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Started an internet business, and am working to spend capital frugally, should I allocate money to patent and or trademark?

Los Angeles, CA |

In starting an internet business, I have a creative and different concept of transaction and am curious the options for and liklihood/ necessity of working to patent (if it can be) as well as a federal trademark....should I?

Attorney Answers 8

  1. Best answer

    The FIRST step before doing business is to make sure that you're not traipsing on someone else's rights. Your "creative and different concept of transaction" may already be patented by someone else.

    Assuming that you've already scoured the publicly-accessible websites and found no such "transaction" mechanism there are still many, many non-public websites that may use what you, at the moment, think of as your invention. Moreover, there is no requirement for a patent owner to put in practice his invention -- so without doing a "freedom to operate" patent search you cannot be sure that your "transaction" process is not already patented.

    So, for the moment, I think your money is well spent making sure you do not infringe someone else's patent. If you don't, then think about seeking patent protection for your "transaction" mechanism. You need to speak with a patent attorney.

    Nearly the same analysis applies to your branding. BEFORE you adopt a company name, product name, logo, or tag line, you need to make sure no one is already using it to brand their company or product or service. Your money is well spent doing a "trademark clearance search" and having a trademark attorney review the results.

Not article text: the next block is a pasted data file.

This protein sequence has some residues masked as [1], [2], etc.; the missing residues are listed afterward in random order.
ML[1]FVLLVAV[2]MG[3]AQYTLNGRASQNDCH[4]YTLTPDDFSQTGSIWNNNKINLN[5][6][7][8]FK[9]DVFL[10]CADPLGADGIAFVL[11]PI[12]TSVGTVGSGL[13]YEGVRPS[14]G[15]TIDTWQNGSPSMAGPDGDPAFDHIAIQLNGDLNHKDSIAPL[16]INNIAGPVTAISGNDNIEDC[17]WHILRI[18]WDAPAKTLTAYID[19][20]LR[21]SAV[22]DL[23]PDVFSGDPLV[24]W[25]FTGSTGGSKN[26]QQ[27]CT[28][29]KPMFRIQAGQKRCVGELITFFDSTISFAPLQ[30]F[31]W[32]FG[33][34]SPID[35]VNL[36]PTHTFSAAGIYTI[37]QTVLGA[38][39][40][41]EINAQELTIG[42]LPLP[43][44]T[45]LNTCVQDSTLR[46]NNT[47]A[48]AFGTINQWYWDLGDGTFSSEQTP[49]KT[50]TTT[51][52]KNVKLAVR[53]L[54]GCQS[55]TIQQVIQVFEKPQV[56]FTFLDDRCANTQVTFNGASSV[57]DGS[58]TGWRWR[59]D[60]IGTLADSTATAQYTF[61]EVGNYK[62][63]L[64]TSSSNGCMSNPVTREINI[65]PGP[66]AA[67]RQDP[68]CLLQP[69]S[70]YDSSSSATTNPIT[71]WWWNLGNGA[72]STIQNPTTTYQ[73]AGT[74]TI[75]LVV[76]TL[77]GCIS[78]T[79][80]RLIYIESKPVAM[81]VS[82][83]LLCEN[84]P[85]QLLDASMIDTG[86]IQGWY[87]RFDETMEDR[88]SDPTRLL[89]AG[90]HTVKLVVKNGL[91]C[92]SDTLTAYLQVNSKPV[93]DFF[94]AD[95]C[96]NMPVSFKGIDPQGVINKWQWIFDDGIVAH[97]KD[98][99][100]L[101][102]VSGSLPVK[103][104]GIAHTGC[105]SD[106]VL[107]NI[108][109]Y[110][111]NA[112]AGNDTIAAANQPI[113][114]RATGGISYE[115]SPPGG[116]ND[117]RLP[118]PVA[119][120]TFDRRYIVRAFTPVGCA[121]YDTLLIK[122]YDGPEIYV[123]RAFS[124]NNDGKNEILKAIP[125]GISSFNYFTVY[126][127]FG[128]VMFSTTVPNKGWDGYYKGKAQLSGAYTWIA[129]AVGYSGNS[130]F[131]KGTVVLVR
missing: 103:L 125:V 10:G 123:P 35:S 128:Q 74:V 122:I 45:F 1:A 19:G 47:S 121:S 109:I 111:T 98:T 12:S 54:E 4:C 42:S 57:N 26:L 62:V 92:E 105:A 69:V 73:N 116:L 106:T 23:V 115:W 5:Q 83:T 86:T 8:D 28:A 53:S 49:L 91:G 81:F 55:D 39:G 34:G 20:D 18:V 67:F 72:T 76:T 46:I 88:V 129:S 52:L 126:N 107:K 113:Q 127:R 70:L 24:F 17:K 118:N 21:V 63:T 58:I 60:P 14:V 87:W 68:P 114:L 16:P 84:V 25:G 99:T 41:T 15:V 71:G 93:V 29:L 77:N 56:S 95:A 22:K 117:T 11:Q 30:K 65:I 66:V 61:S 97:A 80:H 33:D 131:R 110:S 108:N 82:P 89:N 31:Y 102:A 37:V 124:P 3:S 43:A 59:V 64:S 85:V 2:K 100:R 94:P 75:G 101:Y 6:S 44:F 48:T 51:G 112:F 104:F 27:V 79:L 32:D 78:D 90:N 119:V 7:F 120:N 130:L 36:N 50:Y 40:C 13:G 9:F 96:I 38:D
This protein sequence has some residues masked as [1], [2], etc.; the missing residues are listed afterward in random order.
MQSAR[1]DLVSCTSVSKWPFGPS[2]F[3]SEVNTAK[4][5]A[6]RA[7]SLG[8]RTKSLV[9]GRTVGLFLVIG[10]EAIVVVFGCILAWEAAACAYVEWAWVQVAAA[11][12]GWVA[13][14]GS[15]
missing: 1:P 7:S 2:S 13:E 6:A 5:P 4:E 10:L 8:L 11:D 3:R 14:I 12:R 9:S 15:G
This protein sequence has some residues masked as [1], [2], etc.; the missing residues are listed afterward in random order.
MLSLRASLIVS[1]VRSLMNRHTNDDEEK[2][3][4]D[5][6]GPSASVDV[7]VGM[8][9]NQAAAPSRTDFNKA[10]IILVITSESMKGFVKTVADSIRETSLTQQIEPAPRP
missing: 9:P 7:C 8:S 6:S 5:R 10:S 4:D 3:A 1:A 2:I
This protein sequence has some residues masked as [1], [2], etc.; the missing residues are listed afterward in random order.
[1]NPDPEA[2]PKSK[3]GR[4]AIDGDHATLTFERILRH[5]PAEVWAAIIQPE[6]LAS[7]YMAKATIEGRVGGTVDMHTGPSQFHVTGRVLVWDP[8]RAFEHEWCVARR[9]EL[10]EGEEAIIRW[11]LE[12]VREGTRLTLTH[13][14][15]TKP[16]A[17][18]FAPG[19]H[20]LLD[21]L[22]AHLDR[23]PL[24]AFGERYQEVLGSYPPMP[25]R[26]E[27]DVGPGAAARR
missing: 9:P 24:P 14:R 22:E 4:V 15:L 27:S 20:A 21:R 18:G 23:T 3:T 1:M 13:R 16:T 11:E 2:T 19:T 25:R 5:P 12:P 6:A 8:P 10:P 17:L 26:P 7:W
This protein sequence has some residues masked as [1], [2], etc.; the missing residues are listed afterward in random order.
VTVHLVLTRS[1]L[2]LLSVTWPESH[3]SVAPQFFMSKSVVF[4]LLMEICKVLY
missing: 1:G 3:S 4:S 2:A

The above are MANDATORY. If you do not have the money take these steps you have no business being in business.

    The above is general information ONLY and is not legal advice, does not form an attorney-client relationship, and should NOT be relied upon to take or refrain from taking any action. I am not your attorney. You should seek the advice of competent counsel before taking any action related to your inquiry.

  2. My general advice about trademarks at startup is that you have a trademark as soon as you use it in commerce -- you don't need to register it to use it. Still, you want to make very sure that you are the very first to use it, and since you are on the internet, that would have to be (at least) nationwide. You can wait to apply for a registration once you have a positive cash flow -- just make sure you have documentary evidence of your first use of the trademark, since the date of first use is one of the issues for a trademark registration.
    As for patents, that is definitely something that you would want to discuss with a patent attorney.

  3. Congratulations on the start up business. If your concept is different and unique, I'd suggest at the very least consulting with a patent attorney regarding your method. While frugality is to be applauded at times, if this is something that you could patent, you should consider doing so before launching it out into the public and possibly losing out on a patent later.

    As to trademarks, you may be best to hold off on that; HOWEVER, it all depends upon some additional facts of your case. Also, if you are solely Internet based, your "brand" is extremely important in protecting, so a trademark might be able to be put off for a bit, but keep it as a priority. Applying for patents and trademarks are very much comparing apples and oranges. Trademarks are relatively inexpensive to apply for and pretty straightforward. Also, if you are starting an Internet-based business that has some unique and creative layouts etc., you may also want to speak to someone regarding copyright as well. I'd suggest speaking to someone regardless, but first about patentability of your method(s), then apply for the trademarks. Best of luck.

  4. Frugality is a good thing; "false economy" is not. As my colleagues point out, trademark registration is based on "first use" so you could delay in registering it. Patent protection, which I do not do, seems a higher priority. What you may consider is a general business attorney familiar with IP to make sure your business entity is in proper form, a good CPA which is essential for any successful business, and consider what insurance you may need. it is great, however, that you are making a budget and are considering the value of various professional services and seeking to prioritize them.